I recently had the realization that I derive the most value from changing and growing as a person. New hobbies, that first bite of a well-executed recipe, realizing how foolish my perspective and actions had been the previous year, and particularly the journey started here with Grit + Dynamite – all these kinds of things help me realize a state of mind I could never describe and thought was only a reward for those that had “succeeded”.
It’s not that I didn’t believe in the idea of change and growth – I’ve sought out countless books and discussions on the subject and given the same advice whenever someone felt I was worth asking for input – but it didn’t truly register. I never had that moment where I sat down and looked back at the progression of my life and tried to understand that pattern that strung the upward swings together.
In all instances of positive progress – alterations of my life that I am proud of and look back on fondly – the catalyst was embracing the challenge ahead and truly believing in the need to change and grow as a person. And what I realized, and think many brilliant people articulate, is that once you honestly embrace the unique importance of growth and change, you appreciate the shockingly limited value that comes with having a rigid “identity”.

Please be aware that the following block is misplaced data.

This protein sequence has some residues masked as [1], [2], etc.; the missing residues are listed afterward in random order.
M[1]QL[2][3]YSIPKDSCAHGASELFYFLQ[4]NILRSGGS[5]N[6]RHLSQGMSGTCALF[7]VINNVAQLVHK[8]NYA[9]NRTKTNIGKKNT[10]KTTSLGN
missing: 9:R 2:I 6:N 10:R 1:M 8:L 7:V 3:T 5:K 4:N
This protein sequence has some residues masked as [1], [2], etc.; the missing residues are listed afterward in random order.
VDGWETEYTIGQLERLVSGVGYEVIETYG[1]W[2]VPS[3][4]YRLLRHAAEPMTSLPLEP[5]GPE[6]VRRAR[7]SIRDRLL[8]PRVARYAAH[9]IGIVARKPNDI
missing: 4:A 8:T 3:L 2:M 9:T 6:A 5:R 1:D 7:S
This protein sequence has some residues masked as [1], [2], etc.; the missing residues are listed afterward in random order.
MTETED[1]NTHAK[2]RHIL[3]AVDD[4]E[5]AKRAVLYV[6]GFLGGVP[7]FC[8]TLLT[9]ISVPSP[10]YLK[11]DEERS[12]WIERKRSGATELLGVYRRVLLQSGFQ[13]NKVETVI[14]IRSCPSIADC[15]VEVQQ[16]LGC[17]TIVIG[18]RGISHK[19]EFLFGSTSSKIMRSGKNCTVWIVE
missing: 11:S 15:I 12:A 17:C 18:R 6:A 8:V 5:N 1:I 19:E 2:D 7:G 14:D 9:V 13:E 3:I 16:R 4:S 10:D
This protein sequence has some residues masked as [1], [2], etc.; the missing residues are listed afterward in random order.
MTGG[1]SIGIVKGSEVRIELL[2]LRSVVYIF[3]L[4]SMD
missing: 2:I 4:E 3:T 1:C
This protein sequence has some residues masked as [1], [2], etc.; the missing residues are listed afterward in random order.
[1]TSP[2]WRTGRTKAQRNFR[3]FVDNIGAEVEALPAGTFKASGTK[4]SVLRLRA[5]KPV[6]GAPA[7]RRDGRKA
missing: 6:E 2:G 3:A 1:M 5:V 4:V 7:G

To embrace change and growth wholeheartedly, is to always be humble. To embrace new concepts and experiences. To eagerly state when you don’t know the answer and seek the truth. And to be a patient listener with well-intended peers and colleagues.
Have morals, mental models, and guiding mechanisms that help you live an honest and good life. Don’t fall into the traps of being amiable to your own detriment, and think that you can’t have an identity – but be fluid. Be malleable. There is no shame or indignity in admitting you changed your perspective based on new information. What is the alternative?
“Things are not explained by the past, they’re explained by what happens now – that creates the past. And It begins here. That’s the birth of responsibility.”
Live a life on your terms and take agency over the decisions you make. In whatever capacity you can. Making choices is inherently difficult for many. It’s certainly difficult for me. But I know fundamentally that to live a full life – a life that I am proud to live; one where each day I see possibility rather than dread – is to fully embrace change and growth. And part of that is tearing down mental walls, ideologies, and pieces of your identity that you held for a really long time. It is difficult, and it is never ending. But I have not found any other approach that gives me a better return on my investment of time, the most precious of all resources.
The opportunities to make choices to change and grow as a person are all around us. They wait for us in our sleeping habits, on the dinner plate, in our engagement with technology, and with how we interact with those we care most about and who enrich our lives. The past is over. It will not return. You do not have to be that person. Who do you want to be?
See you tomorrow.
Inspirations: Alan Watts, Naval, Arnold Schwarzenegger
Quote: Alan Watts